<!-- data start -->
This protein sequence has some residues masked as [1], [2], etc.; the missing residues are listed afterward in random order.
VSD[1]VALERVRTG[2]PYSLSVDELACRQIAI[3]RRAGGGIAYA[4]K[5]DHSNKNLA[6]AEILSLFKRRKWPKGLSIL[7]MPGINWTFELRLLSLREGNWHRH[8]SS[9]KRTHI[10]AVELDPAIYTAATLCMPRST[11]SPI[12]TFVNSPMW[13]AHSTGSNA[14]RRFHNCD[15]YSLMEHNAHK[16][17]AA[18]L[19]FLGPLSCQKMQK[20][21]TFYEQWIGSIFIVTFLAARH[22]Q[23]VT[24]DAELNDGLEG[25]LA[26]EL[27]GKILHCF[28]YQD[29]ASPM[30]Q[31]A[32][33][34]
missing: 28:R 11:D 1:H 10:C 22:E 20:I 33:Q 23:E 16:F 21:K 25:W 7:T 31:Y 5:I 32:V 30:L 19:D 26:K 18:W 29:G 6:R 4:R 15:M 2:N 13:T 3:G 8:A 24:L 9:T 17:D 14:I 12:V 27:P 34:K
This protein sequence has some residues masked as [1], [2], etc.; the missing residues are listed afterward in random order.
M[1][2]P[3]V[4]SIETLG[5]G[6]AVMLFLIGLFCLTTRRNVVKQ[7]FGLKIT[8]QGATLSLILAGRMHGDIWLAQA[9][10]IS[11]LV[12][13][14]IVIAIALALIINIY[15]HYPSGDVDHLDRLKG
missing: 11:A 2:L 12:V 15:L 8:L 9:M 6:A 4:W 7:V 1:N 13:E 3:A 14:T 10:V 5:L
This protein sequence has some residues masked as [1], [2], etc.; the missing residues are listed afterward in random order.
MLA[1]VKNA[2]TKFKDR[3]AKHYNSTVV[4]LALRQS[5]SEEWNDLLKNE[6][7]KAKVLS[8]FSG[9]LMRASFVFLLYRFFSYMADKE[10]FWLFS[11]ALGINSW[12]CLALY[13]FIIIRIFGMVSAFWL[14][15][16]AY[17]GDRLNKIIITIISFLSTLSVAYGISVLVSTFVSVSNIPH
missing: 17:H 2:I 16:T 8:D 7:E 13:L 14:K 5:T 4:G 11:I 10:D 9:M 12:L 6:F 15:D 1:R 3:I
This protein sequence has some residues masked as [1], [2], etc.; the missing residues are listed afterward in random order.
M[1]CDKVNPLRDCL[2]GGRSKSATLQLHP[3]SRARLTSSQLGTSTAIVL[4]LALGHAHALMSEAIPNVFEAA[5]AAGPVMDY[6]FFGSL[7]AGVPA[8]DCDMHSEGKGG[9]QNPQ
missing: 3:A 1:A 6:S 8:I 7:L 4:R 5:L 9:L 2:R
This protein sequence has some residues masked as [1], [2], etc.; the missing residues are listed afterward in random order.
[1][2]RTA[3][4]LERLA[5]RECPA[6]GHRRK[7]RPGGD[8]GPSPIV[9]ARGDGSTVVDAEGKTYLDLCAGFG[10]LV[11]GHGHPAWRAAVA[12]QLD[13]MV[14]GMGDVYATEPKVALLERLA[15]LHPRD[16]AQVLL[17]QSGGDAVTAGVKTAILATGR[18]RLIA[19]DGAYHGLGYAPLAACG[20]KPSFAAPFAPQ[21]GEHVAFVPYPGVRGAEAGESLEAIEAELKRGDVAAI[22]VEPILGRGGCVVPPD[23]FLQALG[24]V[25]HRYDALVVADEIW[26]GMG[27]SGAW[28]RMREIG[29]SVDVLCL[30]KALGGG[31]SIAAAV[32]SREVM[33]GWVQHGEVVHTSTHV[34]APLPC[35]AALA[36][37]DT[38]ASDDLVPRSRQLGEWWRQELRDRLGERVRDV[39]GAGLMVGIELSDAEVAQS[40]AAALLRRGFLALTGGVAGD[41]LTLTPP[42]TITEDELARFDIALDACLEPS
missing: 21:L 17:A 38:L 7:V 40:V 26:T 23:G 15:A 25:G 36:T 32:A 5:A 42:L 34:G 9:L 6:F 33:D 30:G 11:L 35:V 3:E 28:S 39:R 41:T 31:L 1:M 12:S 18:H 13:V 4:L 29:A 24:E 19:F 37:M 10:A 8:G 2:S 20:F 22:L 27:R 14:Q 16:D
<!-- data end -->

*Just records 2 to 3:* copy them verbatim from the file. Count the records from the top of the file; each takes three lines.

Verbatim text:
This protein sequence has some residues masked as [1], [2], etc.; the missing residues are listed afterward in random order.
M[1][2]P[3]V[4]SIETLG[5]G[6]AVMLFLIGLFCLTTRRNVVKQ[7]FGLKIT[8]QGATLSLILAGRMHGDIWLAQA[9][10]IS[11]LV[12][13][14]IVIAIALALIINIY[15]HYPSGDVDHLDRLKG
missing: 11:A 2:L 12:V 15:L 8:L 9:M 6:A 4:W 7:V 1:N 13:E 3:A 14:T 10:V 5:L
This protein sequence has some residues masked as [1], [2], etc.; the missing residues are listed afterward in random order.
MLA[1]VKNA[2]TKFKDR[3]AKHYNSTVV[4]LALRQS[5]SEEWNDLLKNE[6][7]KAKVLS[8]FSG[9]LMRASFVFLLYRFFSYMADKE[10]FWLFS[11]ALGINSW[12]CLALY[13]FIIIRIFGMVSAFWL[14][15][16]AY[17]GDRLNKIIITIISFLSTLSVAYGISVLVSTFVSVSNIPH
missing: 17:H 2:I 16:T 8:D 7:E 13:L 14:K 5:T 4:G 11:I 10:D 9:M 12:L 6:F 15:D 1:R 3:I